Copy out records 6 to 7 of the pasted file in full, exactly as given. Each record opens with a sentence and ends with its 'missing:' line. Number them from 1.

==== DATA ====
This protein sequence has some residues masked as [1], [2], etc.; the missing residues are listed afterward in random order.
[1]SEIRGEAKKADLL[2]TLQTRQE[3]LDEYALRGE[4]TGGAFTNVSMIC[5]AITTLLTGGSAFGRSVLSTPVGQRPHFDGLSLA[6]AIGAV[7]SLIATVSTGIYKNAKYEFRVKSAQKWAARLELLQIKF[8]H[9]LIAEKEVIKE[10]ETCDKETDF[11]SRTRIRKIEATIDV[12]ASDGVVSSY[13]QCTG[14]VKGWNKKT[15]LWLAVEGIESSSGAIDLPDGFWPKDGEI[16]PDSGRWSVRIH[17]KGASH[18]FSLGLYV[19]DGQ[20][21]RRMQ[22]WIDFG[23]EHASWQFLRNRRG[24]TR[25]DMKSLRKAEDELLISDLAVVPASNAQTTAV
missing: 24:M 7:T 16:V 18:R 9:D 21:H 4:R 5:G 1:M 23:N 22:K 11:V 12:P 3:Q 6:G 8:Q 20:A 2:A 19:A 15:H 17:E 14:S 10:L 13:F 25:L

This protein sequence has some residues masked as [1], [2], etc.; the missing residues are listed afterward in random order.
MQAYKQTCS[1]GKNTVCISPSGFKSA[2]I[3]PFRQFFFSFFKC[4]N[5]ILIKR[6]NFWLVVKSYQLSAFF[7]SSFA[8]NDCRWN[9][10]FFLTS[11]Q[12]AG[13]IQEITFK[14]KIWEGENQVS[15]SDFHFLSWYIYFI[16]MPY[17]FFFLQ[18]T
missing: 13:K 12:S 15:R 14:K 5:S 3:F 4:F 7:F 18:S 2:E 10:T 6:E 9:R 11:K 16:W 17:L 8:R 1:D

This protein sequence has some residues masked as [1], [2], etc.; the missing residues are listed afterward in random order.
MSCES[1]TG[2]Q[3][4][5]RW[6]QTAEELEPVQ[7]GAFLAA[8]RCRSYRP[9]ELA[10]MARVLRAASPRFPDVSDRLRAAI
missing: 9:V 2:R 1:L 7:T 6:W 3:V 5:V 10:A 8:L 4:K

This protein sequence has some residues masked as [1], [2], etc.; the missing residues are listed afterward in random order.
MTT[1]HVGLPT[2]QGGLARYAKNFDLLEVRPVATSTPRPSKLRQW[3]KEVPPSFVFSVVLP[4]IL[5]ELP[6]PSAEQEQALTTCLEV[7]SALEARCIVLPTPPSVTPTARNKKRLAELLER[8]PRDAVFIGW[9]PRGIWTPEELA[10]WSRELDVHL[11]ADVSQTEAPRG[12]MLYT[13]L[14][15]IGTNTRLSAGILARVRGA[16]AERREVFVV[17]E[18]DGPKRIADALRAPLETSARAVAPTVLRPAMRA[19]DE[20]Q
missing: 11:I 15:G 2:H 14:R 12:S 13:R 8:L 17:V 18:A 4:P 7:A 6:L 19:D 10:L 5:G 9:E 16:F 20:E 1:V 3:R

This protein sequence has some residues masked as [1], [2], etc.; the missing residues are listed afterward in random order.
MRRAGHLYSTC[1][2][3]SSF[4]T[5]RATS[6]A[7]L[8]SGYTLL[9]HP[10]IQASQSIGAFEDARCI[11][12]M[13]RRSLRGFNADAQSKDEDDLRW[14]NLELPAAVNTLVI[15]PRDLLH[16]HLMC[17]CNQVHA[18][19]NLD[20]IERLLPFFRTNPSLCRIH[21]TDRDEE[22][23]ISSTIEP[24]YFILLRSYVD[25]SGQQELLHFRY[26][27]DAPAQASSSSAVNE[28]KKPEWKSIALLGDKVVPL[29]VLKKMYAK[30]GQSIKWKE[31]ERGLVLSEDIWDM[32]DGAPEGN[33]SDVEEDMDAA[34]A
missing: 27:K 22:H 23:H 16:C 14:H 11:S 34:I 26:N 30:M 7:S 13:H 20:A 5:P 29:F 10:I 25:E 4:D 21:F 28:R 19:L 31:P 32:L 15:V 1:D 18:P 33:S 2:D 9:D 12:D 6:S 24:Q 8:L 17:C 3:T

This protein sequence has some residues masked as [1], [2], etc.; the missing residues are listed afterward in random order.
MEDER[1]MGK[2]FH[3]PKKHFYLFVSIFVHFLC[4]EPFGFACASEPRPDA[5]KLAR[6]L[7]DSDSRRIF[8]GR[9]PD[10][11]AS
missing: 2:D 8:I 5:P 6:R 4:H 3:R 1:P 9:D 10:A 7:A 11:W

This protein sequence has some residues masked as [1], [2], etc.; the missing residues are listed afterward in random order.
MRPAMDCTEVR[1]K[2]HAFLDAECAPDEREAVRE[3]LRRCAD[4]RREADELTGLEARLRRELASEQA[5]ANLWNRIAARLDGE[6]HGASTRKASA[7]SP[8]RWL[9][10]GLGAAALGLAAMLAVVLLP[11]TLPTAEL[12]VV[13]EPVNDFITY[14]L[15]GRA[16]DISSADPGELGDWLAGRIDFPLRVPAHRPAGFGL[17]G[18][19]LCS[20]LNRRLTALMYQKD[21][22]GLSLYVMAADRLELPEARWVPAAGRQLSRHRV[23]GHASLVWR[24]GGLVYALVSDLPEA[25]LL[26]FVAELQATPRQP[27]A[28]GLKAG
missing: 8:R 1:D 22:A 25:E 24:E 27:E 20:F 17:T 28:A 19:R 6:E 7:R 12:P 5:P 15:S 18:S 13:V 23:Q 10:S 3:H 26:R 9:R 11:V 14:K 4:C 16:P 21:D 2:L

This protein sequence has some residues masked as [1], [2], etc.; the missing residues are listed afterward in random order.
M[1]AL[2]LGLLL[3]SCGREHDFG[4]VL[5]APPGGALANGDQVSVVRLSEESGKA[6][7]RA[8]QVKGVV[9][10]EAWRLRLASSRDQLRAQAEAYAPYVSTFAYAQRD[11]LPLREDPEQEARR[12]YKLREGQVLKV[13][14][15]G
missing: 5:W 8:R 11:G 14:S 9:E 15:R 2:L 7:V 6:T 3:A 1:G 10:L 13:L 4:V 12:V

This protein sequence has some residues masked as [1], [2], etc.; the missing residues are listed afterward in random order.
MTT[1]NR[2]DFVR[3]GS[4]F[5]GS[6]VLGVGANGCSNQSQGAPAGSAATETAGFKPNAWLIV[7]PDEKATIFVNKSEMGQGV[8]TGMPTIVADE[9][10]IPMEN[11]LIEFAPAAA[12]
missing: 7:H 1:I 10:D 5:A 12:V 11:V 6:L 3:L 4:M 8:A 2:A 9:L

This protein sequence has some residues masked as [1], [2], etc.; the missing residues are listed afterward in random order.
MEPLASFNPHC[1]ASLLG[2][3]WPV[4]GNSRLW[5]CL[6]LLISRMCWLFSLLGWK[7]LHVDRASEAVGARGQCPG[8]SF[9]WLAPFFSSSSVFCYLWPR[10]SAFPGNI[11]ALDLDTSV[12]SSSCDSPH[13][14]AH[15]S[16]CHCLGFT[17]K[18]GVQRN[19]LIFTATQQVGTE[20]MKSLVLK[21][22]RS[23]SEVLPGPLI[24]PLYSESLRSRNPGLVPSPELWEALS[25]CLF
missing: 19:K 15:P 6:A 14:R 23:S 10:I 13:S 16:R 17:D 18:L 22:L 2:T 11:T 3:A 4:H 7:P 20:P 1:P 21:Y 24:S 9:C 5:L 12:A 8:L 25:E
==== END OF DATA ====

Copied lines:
This protein sequence has some residues masked as [1], [2], etc.; the missing residues are listed afterward in random order.
MEDER[1]MGK[2]FH[3]PKKHFYLFVSIFVHFLC[4]EPFGFACASEPRPDA[5]KLAR[6]L[7]DSDSRRIF[8]GR[9]PD[10][11]AS
missing: 2:D 8:I 5:P 6:R 4:H 3:R 1:P 9:D 10:A 7:A 11:W

This protein sequence has some residues masked as [1], [2], etc.; the missing residues are listed afterward in random order.
MRPAMDCTEVR[1]K[2]HAFLDAECAPDEREAVRE[3]LRRCAD[4]RREADELTGLEARLRRELASEQA[5]ANLWNRIAARLDGE[6]HGASTRKASA[7]SP[8]RWL[9][10]GLGAAALGLAAMLAVVLLP[11]TLPTAEL[12]VV[13]EPVNDFITY[14]L[15]GRA[16]DISSADPGELGDWLAGRIDFPLRVPAHRPAGFGL[17]G[18][19]LCS[20]LNRRLTALMYQKD[21][22]GLSLYVMAADRLELPEARWVPAAGRQLSRHRV[23]GHASLVWR[24]GGLVYALVSDLPEA[25]LL[26]FVAELQATPRQP[27]A[28]GLKAG
missing: 8:R 1:D 22:A 25:E 24:E 27:E 20:F 17:T 28:A 19:R 6:E 7:R 12:P 5:P 15:S 18:S 13:V 23:Q 10:S 3:H 26:R 9:R 11:V 14:K 4:C 16:P 21:D 2:L